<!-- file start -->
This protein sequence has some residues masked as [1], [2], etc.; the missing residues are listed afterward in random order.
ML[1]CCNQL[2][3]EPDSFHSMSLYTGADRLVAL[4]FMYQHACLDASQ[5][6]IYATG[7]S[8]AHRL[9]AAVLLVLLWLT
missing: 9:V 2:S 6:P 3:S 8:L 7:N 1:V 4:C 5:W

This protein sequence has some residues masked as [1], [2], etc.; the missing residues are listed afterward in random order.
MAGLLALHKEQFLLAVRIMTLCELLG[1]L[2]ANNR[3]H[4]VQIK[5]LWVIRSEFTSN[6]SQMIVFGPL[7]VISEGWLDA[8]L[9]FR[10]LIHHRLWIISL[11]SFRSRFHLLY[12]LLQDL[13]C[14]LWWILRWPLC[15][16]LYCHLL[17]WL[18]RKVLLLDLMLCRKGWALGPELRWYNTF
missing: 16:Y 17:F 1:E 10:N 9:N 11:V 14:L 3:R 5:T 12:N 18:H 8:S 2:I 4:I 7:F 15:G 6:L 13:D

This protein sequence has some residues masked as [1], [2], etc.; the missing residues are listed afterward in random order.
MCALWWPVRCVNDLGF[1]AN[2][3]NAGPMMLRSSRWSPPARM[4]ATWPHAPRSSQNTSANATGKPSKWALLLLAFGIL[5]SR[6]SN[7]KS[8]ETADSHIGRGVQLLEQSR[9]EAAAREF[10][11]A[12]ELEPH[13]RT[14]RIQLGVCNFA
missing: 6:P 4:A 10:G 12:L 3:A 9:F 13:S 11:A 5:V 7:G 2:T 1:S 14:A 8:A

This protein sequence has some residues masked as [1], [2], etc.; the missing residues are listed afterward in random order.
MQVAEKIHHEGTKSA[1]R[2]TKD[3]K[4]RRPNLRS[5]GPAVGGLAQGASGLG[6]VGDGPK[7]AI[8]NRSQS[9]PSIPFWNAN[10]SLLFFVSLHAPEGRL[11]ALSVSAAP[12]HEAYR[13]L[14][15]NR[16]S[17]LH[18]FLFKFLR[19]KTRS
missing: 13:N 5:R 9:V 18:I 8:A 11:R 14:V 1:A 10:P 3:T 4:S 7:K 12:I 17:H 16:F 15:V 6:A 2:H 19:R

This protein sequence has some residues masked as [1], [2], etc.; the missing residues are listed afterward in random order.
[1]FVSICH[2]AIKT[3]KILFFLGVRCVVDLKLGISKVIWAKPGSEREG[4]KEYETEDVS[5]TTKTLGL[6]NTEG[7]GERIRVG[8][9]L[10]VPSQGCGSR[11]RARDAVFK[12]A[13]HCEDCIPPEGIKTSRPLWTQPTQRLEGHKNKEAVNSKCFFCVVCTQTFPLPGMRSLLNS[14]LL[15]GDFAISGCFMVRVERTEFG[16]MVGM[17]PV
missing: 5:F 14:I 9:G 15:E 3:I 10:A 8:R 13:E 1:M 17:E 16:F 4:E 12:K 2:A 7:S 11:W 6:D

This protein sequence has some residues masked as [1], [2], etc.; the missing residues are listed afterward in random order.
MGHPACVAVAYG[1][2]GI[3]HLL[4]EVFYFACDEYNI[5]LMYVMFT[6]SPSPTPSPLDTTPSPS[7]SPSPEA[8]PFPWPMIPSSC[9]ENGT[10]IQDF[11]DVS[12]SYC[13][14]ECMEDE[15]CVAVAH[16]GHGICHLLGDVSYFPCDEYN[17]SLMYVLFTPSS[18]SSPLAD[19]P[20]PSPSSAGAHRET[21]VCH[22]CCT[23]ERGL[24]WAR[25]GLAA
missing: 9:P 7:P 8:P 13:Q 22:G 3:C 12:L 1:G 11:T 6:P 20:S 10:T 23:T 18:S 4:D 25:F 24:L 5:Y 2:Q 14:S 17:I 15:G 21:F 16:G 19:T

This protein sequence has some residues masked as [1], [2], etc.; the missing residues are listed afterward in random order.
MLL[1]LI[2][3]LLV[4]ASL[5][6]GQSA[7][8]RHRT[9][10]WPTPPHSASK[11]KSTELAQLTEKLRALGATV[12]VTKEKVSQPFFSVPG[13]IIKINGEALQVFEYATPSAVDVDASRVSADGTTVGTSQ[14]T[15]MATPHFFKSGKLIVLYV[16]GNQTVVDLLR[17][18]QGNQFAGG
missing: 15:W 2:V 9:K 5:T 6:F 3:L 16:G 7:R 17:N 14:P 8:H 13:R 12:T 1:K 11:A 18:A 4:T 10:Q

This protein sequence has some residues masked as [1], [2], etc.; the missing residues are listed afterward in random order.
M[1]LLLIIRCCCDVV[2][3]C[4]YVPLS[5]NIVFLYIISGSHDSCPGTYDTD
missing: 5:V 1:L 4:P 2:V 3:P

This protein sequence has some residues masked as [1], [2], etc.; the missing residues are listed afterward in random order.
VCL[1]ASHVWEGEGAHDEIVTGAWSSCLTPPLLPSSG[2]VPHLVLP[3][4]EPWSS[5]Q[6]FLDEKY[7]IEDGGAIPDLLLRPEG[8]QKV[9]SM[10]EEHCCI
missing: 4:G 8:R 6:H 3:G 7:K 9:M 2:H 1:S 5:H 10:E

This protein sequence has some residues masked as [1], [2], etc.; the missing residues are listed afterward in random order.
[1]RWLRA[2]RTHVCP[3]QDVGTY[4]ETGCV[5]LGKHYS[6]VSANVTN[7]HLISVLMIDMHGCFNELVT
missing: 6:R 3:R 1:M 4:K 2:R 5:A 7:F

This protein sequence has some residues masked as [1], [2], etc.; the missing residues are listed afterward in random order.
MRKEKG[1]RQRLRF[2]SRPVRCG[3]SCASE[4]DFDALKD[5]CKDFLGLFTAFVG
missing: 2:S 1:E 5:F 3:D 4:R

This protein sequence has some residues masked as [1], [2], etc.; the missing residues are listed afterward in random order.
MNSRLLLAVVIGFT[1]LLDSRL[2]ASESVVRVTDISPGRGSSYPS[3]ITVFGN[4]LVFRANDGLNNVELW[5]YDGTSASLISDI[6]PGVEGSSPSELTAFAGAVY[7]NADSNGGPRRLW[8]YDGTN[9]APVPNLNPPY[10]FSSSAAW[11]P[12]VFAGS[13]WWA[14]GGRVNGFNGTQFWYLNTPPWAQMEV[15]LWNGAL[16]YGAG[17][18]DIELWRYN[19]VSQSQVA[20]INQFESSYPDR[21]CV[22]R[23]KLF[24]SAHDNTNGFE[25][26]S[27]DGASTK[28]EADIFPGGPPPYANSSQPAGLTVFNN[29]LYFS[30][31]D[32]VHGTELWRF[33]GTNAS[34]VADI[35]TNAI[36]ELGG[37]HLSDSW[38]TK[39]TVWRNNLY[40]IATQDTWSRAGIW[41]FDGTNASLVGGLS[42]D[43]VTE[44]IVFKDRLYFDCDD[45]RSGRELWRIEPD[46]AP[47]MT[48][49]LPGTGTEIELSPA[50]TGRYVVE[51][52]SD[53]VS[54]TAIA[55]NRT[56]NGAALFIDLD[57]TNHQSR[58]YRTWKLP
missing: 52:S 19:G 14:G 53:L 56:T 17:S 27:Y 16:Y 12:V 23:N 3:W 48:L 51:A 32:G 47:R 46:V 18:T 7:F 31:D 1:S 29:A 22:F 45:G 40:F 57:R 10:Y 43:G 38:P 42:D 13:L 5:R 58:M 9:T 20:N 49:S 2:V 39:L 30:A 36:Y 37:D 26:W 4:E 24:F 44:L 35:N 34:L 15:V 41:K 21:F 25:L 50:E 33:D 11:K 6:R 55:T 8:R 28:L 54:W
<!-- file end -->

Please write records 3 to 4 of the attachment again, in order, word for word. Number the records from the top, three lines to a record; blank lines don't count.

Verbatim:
This protein sequence has some residues masked as [1], [2], etc.; the missing residues are listed afterward in random order.
MCALWWPVRCVNDLGF[1]AN[2][3]NAGPMMLRSSRWSPPARM[4]ATWPHAPRSSQNTSANATGKPSKWALLLLAFGIL[5]SR[6]SN[7]KS[8]ETADSHIGRGVQLLEQSR[9]EAAAREF[10][11]A[12]ELEPH[13]RT[14]RIQLGVCNFA
missing: 6:P 4:A 10:G 12:L 3:A 9:F 13:S 11:A 5:V 7:G 2:T 1:S 14:A 8:A

This protein sequence has some residues masked as [1], [2], etc.; the missing residues are listed afterward in random order.
MQVAEKIHHEGTKSA[1]R[2]TKD[3]K[4]RRPNLRS[5]GPAVGGLAQGASGLG[6]VGDGPK[7]AI[8]NRSQS[9]PSIPFWNAN[10]SLLFFVSLHAPEGRL[11]ALSVSAAP[12]HEAYR[13]L[14][15]NR[16]S[17]LH[18]FLFKFLR[19]KTRS
missing: 13:N 5:R 9:V 18:I 8:A 11:R 14:V 1:A 10:P 3:T 4:S 7:K 12:I 17:H 16:F 15:V 6:A 2:H 19:R